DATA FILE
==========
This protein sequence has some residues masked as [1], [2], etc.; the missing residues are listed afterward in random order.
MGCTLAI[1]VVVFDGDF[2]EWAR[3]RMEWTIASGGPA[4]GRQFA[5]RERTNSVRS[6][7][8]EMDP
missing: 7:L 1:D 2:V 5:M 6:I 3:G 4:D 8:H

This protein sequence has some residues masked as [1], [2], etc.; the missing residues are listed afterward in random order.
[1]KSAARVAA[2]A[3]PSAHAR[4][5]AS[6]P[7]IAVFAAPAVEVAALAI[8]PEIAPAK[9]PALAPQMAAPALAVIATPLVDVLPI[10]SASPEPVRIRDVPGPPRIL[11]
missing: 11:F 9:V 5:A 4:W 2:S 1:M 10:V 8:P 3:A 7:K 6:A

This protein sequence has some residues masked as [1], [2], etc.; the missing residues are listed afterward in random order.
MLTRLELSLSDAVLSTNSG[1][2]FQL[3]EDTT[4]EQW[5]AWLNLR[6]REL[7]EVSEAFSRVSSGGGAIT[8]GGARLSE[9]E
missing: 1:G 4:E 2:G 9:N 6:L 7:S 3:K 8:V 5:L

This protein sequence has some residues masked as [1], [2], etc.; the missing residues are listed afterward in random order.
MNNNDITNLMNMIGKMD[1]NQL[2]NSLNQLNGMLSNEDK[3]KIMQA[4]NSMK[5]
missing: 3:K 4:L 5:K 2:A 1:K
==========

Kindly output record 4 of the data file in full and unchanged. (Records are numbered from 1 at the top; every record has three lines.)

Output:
This protein sequence has some residues masked as [1], [2], etc.; the missing residues are listed afterward in random order.
MNNNDITNLMNMIGKMD[1]NQL[2]NSLNQLNGMLSNEDK[3]KIMQA[4]NSMK[5]
missing: 3:K 4:L 5:K 2:A 1:K